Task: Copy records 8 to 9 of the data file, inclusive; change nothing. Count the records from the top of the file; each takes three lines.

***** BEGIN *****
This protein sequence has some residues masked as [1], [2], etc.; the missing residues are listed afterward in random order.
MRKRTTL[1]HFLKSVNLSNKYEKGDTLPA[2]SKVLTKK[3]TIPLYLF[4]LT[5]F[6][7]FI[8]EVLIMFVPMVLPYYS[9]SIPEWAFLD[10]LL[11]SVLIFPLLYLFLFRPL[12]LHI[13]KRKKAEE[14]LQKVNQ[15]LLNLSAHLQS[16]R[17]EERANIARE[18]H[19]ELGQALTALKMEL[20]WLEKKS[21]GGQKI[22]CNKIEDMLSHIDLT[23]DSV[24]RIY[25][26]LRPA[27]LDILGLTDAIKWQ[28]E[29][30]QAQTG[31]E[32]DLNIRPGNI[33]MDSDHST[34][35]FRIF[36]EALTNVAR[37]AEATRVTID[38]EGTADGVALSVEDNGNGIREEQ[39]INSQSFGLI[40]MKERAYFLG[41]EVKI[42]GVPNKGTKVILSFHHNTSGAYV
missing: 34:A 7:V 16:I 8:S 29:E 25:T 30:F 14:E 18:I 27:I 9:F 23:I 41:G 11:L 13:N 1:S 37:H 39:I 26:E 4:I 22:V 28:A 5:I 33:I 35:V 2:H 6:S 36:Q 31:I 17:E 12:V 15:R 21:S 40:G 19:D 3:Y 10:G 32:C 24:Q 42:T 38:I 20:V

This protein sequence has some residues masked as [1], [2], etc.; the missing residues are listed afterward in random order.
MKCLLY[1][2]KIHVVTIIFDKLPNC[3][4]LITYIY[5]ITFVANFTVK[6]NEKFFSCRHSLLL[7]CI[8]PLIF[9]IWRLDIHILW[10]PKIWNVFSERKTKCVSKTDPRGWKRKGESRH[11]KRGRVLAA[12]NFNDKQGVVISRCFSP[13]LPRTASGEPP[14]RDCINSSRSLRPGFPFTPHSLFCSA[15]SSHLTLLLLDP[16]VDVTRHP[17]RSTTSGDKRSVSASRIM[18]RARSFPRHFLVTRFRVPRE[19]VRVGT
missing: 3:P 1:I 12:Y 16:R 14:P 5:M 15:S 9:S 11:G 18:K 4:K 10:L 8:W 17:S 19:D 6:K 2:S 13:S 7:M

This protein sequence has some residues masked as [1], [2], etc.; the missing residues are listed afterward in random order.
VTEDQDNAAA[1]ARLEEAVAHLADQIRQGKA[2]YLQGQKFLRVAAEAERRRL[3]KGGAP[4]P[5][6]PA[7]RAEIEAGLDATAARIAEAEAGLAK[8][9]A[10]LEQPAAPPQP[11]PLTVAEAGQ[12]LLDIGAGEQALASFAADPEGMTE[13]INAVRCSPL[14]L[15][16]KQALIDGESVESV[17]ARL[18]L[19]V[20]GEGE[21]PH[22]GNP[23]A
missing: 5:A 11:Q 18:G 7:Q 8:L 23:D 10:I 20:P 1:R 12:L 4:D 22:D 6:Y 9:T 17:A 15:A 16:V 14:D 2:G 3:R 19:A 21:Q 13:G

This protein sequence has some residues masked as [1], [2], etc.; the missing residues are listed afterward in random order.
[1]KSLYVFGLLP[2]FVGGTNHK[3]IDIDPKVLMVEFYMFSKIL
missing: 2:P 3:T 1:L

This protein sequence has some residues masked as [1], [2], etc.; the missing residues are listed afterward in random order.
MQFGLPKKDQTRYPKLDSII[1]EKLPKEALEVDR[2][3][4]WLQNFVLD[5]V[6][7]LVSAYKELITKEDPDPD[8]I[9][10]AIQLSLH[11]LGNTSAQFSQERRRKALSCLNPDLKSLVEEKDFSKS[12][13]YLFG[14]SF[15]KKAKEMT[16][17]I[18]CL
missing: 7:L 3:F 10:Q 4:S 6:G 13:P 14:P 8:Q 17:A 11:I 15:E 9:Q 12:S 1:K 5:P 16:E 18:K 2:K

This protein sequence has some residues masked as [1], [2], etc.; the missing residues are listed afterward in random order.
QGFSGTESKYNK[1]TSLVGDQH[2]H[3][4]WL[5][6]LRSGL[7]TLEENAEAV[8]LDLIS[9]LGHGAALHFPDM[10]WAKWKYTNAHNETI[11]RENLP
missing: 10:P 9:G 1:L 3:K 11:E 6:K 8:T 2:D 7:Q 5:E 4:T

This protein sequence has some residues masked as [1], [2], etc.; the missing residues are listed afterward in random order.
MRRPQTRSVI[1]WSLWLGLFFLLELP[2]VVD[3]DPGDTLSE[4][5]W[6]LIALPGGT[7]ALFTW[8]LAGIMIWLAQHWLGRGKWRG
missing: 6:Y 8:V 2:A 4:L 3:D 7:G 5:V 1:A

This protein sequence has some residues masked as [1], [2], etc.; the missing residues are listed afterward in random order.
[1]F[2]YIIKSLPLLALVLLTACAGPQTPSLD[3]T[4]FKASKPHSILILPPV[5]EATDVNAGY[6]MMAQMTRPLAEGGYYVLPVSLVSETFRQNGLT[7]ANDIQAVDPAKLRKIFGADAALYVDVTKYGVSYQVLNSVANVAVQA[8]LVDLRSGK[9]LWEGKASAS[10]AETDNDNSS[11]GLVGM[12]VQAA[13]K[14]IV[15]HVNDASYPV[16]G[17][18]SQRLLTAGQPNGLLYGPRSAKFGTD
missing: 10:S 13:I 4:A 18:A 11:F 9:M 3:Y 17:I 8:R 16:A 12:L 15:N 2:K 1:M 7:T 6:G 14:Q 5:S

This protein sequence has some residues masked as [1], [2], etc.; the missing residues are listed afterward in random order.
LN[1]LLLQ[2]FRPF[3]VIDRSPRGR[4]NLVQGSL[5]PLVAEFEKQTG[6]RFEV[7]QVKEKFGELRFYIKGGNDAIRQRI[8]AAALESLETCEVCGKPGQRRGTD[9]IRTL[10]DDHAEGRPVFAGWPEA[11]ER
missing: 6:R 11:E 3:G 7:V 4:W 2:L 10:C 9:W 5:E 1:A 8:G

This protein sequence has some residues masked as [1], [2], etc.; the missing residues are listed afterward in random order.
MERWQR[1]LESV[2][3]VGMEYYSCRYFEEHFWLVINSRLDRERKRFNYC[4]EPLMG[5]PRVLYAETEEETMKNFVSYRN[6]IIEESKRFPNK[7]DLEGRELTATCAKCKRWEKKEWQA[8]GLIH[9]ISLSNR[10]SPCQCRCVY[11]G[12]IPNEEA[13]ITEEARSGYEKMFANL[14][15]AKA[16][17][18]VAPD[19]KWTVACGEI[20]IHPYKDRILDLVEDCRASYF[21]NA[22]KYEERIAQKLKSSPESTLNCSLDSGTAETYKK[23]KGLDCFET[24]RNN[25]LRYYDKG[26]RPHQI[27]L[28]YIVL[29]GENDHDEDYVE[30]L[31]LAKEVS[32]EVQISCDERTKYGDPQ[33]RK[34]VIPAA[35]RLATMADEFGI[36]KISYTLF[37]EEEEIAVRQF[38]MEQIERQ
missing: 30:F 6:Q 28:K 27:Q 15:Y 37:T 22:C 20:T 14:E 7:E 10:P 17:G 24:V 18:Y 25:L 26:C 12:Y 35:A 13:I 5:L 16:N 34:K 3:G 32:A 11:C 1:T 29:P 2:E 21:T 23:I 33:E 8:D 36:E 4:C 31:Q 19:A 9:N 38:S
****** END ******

This protein sequence has some residues masked as [1], [2], etc.; the missing residues are listed afterward in random order.
[1]F[2]YIIKSLPLLALVLLTACAGPQTPSLD[3]T[4]FKASKPHSILILPPV[5]EATDVNAGY[6]MMAQMTRPLAEGGYYVLPVSLVSETFRQNGLT[7]ANDIQAVDPAKLRKIFGADAALYVDVTKYGVSYQVLNSVANVAVQA[8]LVDLRSGK[9]LWEGKASAS[10]AETDNDNSS[11]GLVGM[12]VQAA[13]K[14]IV[15]HVNDASYPV[16]G[17][18]SQRLLTAGQPNGLLYGPRSAKFGTD
missing: 10:S 13:I 4:A 18:A 11:F 9:M 3:Y 17:I 8:R 16:A 12:L 15:N 2:K 1:M 7:T 6:G 14:Q 5:S

This protein sequence has some residues masked as [1], [2], etc.; the missing residues are listed afterward in random order.
LN[1]LLLQ[2]FRPF[3]VIDRSPRGR[4]NLVQGSL[5]PLVAEFEKQTG[6]RFEV[7]QVKEKFGELRFYIKGGNDAIRQRI[8]AAALESLETCEVCGKPGQRRGTD[9]IRTL[10]DDHAEGRPVFAGWPEA[11]ER
missing: 6:R 11:E 3:G 7:V 4:W 2:L 10:C 9:W 5:E 1:A 8:G